Posted on Feb 9th 2010 for AOL Spinner by Annamarya Scaccia
In May 2009, electro-rock outfit the Crystal Method released their fourth studio album, ‘Divided by Night,’ on Tiny e Records. Nominated at the 52nd Grammy Awards for Best Electronic/Dance Album, its first single, ‘Drown in the Now,’ featured no less than Matisyahu. With an 2010 tour that includes stops in New Orleans, Moscow and Miami, the Los Angeles duo is gearing up for the jaunt at this year’s SXSW festival. Spinner recently spoke with the Crystal Method’s Scott Kirkland about the band, its name and the craziness of the road.
Describe your sound in your own words.
It’s like a really rich, chunky salsa. Lots of depth, lots to bite into, with a little bit of kick and goes down with chips, tequila, a nice margarita. It’s like rock-infused electronic music. I wouldn’t necessarily say that it’s dance, techno or breakbeat. It’s a sound based on our influences that we grew up with including modern rock, heavy metal, hip-hop and more electronic-based bands like New Order, Depeche Mode and the entire rave scene of the late ’80s, early ’90s.
How did your band form?
We met at a grocery store where we were both working in Las Vegas. I brought a drum machine to work one day, was hanging out in break room, trying to get my head around the functions. Ken walked in and we immediately struck up a conversation about music. He was working with a singer, working more of the production side, and I [was] writing songs in my room with the drum machine, four-track and guitar. We decided to combine our gear and our energy behind this singer he was. Eventually he moved to California, and I followed him, and we started working more on music for ourselves.
What are your musical influences?
I grew up listening to a lot of rock and heavy metal; bands like Metallica, Judas Priest and Motley Crue. You know, that sort of typical 12- to 14-year-old growing up in the ’80s. AC/DC was also one of my favorites. My mom and dad were pretty young when I was born, so their influences in disco and classic rock were thrown in there. Depeche Mode and New Order, more modern music, mid to late ’80s and ’90s. That, with the club scene and rave scene of Los Angeles we discovered after we moved there. Also, Leftfield was big influence as one of those first bands that was electronic-based with lots of different influences in hip-hop, reggae and dub. We just love music. We don’t exclusively listen to electronic or dance.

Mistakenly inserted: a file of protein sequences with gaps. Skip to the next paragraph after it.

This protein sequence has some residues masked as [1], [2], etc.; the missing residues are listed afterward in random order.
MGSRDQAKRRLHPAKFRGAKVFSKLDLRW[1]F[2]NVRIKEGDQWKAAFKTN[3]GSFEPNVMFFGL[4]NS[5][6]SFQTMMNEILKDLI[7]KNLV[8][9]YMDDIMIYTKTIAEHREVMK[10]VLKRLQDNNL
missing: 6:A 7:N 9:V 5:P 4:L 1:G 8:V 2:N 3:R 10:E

How did you come up with your band name?
After we moved to Los Angeles, back in ’89-’90, we put together a studio in Hollywood, working more as a production team, trying to get remixes and work with artists. We were working with this rapper … and he, one day, when commenting on our mode of transportation for the evening, said “Oh, the crystal method,” referring to [our friend] Crystal [who] was going to pick us up and drive to this club. We just thought the words sounded really cool together. Definitely, we heard the double entendre, that sorta pseudo drug reference, but it was just a cool name. The drug itself didn’t really have real stronghold on the nation and the communities … If we were forming the band now, and that name came up, I don’t think that’s something we would continue with. We always made every effort to stir people away from the drug connotation and look at it more as a cool name.
What’s your biggest vice?
Probably vodka and tequila, not necessarily in that order [laughs]. I do have a great love of the flavorings of tequila and vodka. Not together, that would be insane. Lately, though, it’s been letting my son play video games at home past six o’clock. My wife’s really getting on me for that. But I would say those two things and a lack of enthusiasm for working out. That’s also right up there as a vice. I would definitely put that in top five.
What’s in your festival survival kit?
Definitely gotta go with a light jacket, ear plugs, probably a flask of really nice tequila and a half a Xanax would literally help with dealing with large crowds. Maybe a couple of extra pairs of socks in that backpack. You never know what you’re going to run into in that environment. You don’t want to walk around with wet socks.
What’s your musical guilty pleasure?
I find myself singing some of the themes to my son’s favorite TV shows. There’s a show called ‘Backyardigans’ [on Nick Jr.]. It’s a very haunting, clever chorus of animal kids singing, so it’s a clever little theme.
What’s the craziest thing you’ve seen or experienced while on tour?
When we were on tour in 2001, we were playing in Houston two weeks after September 11. There was a lot of chaos in the country, a lot of fear of more terrorist attacks, and I think a lot of people were finding music and festivals, going out for an escape. The local PD and sheriff’s department spent all their resources on blocking the many entrances to this particular event and telling people it was closed or they were going to get arrested, even though a judge had granted the proper licenses, and helicopters were flying overhead. It was just, “Couldn’t your services be better [used] doing something besides cracking down on a legal event where people are just trying to dance and escape from the tragedy of September 11?” As far as total ridiculousness and overall disappointment in an event and the people surrounding it and affecting it, that was definitely up there.